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Kari Anderson DBH, CEDS-S

New "Burn It Off" Public Health Campaign Is Bad Medicine

"It takes 20 minutes to walk off a soda!" is harmful messaging, not helpful.

Daniel Reche/Pixabay
Source: Daniel Reche/Pixabay

This week in problematic health news: The Royal Society for Public Health in the United Kingdom has called for food makers to add Physical Activity Calorie Equivalents or Expenditures (PACE) labels to their products. So, instead of a chocolate bar nutrition label saying it has 229 calories, it would also need to list how many minutes of walking or running it would take to burn those calories off.

This recommendation is based on the recent work of some researchers out of Loughborough University in London who believe this info will actually help people curb their eating—to the tune of 200 calories a day. But focusing public health campaigns on food labels has at least one glaring problem: The very foods we need to eat more of don’t come with nutrition labels at all!

As a psychotherapist specializing in binge eating disorder and treating women with lifelong food and weight worries, this is not the first time I’ve heard this method of “motivation.” And it never works. A client of mine who was a mom of a teenage girl once told me that her daughter’s gym teacher had her class walk the length of the football field for the reward of a single M&M—to show them that it was how far they’d have to walk to burn one off.

Teaching kids, and the rest of us, about the nutritional value of packaged foods is fine, even important to do. But associating it with exercise turns the food into a “guilty pleasure” and associates exercise with punishment for eating! Those are two things you absolutely don’t want to do if you’re trying to get a whole country to eat more thoughtfully and move their bodies regularly.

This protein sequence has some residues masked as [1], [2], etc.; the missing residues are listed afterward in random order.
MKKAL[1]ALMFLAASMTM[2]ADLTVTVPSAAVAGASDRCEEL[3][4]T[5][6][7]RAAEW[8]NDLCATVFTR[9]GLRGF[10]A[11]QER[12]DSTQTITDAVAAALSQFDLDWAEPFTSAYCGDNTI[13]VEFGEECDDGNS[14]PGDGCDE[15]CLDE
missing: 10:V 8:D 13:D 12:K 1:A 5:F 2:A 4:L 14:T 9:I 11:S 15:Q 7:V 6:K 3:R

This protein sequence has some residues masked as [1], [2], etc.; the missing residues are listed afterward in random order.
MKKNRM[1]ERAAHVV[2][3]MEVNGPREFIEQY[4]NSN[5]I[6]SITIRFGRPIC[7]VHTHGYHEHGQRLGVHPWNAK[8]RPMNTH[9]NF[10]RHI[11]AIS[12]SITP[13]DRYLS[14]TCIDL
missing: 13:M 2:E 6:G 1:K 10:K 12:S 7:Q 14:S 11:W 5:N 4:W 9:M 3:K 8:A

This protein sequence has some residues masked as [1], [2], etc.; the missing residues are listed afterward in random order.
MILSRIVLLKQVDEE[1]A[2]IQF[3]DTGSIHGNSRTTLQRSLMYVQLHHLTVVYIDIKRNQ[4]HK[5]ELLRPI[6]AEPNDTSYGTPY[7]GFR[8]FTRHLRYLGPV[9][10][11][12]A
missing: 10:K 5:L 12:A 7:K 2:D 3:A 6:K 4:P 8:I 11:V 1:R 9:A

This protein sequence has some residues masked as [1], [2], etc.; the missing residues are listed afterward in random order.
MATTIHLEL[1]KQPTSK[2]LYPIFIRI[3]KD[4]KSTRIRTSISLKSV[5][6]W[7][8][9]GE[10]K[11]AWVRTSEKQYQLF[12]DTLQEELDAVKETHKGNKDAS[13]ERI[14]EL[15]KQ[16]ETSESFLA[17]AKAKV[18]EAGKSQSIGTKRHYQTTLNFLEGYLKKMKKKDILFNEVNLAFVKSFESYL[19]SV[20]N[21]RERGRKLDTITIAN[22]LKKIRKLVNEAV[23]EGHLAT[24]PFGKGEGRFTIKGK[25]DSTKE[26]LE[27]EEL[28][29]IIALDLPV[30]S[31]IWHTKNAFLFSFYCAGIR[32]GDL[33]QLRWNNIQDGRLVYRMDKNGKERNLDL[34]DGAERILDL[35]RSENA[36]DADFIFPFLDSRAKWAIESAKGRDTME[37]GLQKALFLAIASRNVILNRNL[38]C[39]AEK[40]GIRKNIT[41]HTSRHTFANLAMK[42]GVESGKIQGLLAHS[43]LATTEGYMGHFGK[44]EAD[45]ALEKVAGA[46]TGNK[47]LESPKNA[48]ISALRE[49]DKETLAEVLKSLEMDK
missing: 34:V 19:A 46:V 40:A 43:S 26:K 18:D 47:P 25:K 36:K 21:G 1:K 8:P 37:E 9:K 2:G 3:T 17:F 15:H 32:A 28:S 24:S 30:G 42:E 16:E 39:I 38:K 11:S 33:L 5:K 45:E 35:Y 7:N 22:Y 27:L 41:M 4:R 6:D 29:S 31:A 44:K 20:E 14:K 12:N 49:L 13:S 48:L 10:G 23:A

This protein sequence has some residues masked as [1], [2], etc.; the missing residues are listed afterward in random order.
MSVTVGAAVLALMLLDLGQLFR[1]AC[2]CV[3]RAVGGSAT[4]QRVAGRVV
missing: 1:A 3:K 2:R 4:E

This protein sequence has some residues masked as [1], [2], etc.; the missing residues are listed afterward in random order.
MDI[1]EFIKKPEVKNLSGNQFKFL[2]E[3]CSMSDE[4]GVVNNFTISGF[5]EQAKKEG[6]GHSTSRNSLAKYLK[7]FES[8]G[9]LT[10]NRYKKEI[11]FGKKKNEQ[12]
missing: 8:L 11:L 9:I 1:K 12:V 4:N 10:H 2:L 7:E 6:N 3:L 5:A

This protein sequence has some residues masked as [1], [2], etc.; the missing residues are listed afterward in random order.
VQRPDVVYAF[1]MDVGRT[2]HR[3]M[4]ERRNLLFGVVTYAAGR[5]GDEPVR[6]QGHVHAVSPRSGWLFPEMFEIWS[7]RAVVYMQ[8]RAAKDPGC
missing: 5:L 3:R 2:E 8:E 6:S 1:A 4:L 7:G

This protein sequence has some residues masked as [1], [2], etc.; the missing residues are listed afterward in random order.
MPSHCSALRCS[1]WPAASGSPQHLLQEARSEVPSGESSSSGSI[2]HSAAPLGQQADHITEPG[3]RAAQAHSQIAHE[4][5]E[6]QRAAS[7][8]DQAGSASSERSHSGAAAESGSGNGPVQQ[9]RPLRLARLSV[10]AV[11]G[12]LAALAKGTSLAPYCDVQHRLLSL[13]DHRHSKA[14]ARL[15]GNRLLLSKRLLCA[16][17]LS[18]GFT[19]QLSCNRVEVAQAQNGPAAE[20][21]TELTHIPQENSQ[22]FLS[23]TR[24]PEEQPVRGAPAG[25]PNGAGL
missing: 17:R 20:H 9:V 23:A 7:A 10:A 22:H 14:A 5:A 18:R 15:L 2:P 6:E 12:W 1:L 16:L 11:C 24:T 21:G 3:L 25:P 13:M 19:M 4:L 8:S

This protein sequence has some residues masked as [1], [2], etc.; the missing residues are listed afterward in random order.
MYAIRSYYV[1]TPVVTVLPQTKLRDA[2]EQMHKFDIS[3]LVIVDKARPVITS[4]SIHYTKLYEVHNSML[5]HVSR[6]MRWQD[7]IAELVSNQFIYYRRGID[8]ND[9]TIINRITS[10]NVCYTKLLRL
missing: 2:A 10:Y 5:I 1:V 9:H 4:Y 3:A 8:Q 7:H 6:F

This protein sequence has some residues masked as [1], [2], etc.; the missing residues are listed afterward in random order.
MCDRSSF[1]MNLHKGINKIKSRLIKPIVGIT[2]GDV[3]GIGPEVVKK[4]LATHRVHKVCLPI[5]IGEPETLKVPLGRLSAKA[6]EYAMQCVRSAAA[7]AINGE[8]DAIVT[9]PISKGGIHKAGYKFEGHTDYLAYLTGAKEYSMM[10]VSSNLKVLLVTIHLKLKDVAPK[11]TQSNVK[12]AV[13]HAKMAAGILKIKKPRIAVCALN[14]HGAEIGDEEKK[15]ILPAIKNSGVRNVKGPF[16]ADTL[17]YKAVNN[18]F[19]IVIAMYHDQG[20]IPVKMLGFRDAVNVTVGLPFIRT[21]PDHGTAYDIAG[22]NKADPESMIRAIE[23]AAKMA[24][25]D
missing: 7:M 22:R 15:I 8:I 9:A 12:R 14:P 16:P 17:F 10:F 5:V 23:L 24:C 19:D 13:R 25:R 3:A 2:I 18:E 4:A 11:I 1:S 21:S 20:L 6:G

The United States has been trying to outsmart the so-called “obesity epidemic” for years, spitting out a different version of the same message the Royal Society wants to send. All the while, some research shows that BMIs continue to rise. And rates of food obsession, orthorexia, and eating disorders do, too.

When our whole-body health is reduced to calories in and calories out, it doesn’t fix anything—we just get fatter and/or more “disordered!” When my clients, many of whom have been struggling with weight and disordered eating for decades, hear things like “an M&M will take 100 yards to burn off,” they think, “Then why bother with exercise at all?” If it takes so much to “earn” just one M&M, why even try?

But that misses the point! Health and wellness are about more than weight, more than calories in and calories out, more than rules, regulations, and metrics. They're about balance, pleasure, nutrition, movement, and, for God’s sake, sanity.

One last thing that confounds the Royal Society’s recommendations: Exercise isn’t even a great method for weight loss. The surprising truth is that exercise may increase hunger in some people, making them eat more calories than they burned during the workout.

And as we can see from the above examples, the exercise burns very little of the total calories needed in a day. So why do we continue to associate exercise with weight instead of every other beautiful thing it does for us?

Let’s walk, run, bike, swim, or stretch to feel good, not to “earn” a treat or burn calories. When movement becomes part of your life, and you feel the real benefits, it becomes a habit or even a hobby—not a chore.

Facebook image: Tony Thiethoaly/Shutterstock

References

Daley AJ, McGee E, Bayliss S, et al. Effects of physical activity calorie equivalent food labelling to reduce food selection and consumption: systematic review and meta-analysis of randomised controlled studies. J Epidemiol Community Health Published Online First: 10 December 2019. doi: 10.1136/jech-2019-213216

Boycott-Owen, Mason. Food should be labelled with exercise required to burn its calories instead of figures to reduce obesity, study finds. The Telegraph. December 2019.

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About the Author

Kari Anderson, DBH, CEDS is in private practice at myEatingDoctor in Scottsdale, Arizona, offering counseling, coaching and consulting services. Kari teaches at Plymouth State University in New Hampshire.

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